Catholic bishop demands action on immigrant minors
Speaking before the Judiciary Committee of the House of Representatives on June 25 was Catholic Bishop Mark Seitz of El Paso TX. Bishop Seitz led a team of fellow Catholic bishops to Mexico and Central America in November 2013 with the purpose of understanding the causes of child migration to the United States. Bishop Seitz, after thanking Chairman Robert Goodlatte (R-VA) framed the issue in terms of Scripture. "...I note that the protection of migrant children is an especially important issue for the Catholic Church, as one of Jesus’ first experiences as an infant was to flee for his life from King Herod with his family to Egypt. Indeed, Jesus Himself was a child migrant fleeing violence. Jesus, Mary, and Joseph were asylum-seekers and faced the same choice as the one facing thousands of children fleeing to the United States each year."
Bishop Seitz continued his emotional appeal, saying "I am here to speak with you today about this special population of vulnerable children who are very close to my heart as I have met with many of them, some as young as five years old, while they were being cared for in Catholic Charities facilities in my diocese in El Paso. In addition to ministering to these youth in El Paso, in November 2013, I was privileged to lead a United States Conference of Catholic Bishops delegation traveling to Southern Mexico, El Salvador, Guatemala, and Honduras to examine and understand the flight of unaccompanied migrating children and youth from the region and stand in solidarity with these children and their families. In January 2014, we issued our findings from the trip in a report entitled, “USCCB: Mission to Central America: Flight of the Unaccompanied Immigrant Children to the United States” (2014 USCCB Central America Report 2014)."
The bishop made a number of recommendations for the members of the Committee to contemplate:
* Address the issue of unaccompanied child migration as a humanitarian crisis requiring cooperation from all branches of the US government and appropriate the necessary funding to respond to the crisis in a holistic and child protection-focused manner;
* Adopts policies to ensure that unaccompanied migrant children receive appropriate child welfare services, legal assistance, and access to immigration protection where appropriate;
* Require that a best interest of the child standard be applied in immigration proceedings governing unaccompanied alien children;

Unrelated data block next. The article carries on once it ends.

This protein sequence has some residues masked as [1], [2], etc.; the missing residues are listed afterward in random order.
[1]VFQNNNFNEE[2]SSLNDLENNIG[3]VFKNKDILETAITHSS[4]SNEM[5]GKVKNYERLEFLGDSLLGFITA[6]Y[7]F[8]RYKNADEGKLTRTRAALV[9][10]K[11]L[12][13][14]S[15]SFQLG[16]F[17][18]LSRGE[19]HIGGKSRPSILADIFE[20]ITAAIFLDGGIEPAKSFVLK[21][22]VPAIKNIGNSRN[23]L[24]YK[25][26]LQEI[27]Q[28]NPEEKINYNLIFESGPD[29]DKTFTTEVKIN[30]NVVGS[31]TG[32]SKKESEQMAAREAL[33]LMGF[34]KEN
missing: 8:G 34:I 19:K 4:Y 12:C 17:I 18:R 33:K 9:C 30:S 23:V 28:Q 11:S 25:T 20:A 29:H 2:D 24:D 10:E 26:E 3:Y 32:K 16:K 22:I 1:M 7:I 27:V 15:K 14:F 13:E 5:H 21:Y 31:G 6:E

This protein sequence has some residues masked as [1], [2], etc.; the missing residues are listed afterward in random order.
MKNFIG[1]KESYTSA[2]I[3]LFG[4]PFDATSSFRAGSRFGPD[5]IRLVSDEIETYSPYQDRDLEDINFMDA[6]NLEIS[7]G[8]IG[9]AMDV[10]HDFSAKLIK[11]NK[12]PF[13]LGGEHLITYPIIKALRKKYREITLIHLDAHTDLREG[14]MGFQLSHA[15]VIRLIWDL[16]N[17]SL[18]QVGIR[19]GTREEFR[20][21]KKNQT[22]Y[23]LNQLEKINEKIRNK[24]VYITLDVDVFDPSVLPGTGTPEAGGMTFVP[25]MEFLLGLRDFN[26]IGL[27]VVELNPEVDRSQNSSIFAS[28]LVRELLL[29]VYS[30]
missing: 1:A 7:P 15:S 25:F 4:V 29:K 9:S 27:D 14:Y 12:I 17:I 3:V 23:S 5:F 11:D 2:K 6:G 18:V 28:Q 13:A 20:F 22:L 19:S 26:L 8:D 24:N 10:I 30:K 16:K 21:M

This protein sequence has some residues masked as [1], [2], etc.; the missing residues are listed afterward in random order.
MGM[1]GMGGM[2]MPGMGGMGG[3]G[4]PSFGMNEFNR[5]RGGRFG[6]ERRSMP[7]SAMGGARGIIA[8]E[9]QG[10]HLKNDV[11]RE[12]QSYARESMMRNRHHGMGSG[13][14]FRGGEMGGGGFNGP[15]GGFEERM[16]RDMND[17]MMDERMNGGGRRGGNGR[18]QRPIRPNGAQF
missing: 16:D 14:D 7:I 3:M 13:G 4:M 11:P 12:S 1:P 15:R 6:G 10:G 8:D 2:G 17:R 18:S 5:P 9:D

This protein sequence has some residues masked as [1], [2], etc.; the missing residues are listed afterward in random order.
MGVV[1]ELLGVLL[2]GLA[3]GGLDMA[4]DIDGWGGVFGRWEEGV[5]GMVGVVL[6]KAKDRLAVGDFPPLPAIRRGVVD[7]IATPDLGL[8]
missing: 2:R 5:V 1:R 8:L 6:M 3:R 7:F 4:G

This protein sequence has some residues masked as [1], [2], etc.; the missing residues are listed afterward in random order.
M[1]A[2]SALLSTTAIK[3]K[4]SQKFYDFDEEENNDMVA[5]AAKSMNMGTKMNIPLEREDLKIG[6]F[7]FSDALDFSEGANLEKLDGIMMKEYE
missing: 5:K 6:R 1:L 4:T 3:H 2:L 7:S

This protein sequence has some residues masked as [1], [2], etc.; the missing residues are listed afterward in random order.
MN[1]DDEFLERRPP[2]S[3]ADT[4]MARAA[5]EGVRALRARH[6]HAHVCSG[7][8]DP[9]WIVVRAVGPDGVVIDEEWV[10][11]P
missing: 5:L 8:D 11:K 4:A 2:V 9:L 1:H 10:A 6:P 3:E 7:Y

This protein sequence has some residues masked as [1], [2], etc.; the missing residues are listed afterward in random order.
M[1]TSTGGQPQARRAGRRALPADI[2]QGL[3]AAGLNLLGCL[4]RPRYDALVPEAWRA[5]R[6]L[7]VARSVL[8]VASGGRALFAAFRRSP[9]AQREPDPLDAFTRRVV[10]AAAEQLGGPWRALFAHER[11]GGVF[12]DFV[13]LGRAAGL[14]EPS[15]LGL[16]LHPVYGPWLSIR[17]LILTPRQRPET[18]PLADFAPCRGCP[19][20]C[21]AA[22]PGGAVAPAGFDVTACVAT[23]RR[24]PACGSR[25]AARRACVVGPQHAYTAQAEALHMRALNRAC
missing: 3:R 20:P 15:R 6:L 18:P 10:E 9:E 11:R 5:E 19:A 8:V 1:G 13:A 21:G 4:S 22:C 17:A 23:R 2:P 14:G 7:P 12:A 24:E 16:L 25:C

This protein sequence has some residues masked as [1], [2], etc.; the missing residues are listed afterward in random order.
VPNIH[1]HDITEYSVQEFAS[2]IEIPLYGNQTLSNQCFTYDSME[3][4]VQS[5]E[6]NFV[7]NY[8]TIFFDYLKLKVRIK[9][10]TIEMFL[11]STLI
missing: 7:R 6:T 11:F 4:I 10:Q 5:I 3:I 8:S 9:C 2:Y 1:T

* Examine root causes driving this forced migration situation, such as violence from non-state actors in countries of origin and a lack of citizen security and adequate child protection mechanisms; and
* Seek and support innovative home country and transit country solutions that would enable children to remain and develop safely in their home country."
See testimony here.
Congressional Democrats, as well as pro-immigration advocates, are currently demanding that President Barack Obama use his executive powers to circumvent Congress and halt or curtail deportations of illegal aliens. However, on June 20, the Obama administration announced a "surge" of law enforcement officials is being devised in order to address the wave of illegal immigrants - many of whom are minors - who have crossed into the U.S. in recent months. As children from Central America keep pouring across the nation's southwest border, the Obama administration announced Friday that it will respond with a "surge" of immigration judges and U.S. attorneys to speed up the deportation of some undocumented immigrants. The administration is providing funding to Guatemala, Honduras and El Salvador — where most of the unaccompanied children are coming from — to receive the deported immigrants and keep them there.
The Obama administration has organized a federal task force to care for the flood of young children and other minors who have been caught crossing the border. Federal money is being disbursed to provide legal counsel for children appearing in immigration court. On June 20, Department of Homeland Security Secretary Jeh Johnson inspected the federal government's handling of the influx of immigrants on the border. Meanwhile, Vice President Biden met with Central American presidents to find a solution to the exodus. "The question before us is how can we make the process more efficient, given the surge in the number of individuals who are being apprehended," DHS Deputy Secretary Alejandro Mayorkas said on June 20.
Detroit had the second highest daily rainfall since the government began keeping records in 1918. The highes daily rainfall record was set in 1925 for the Motor City.
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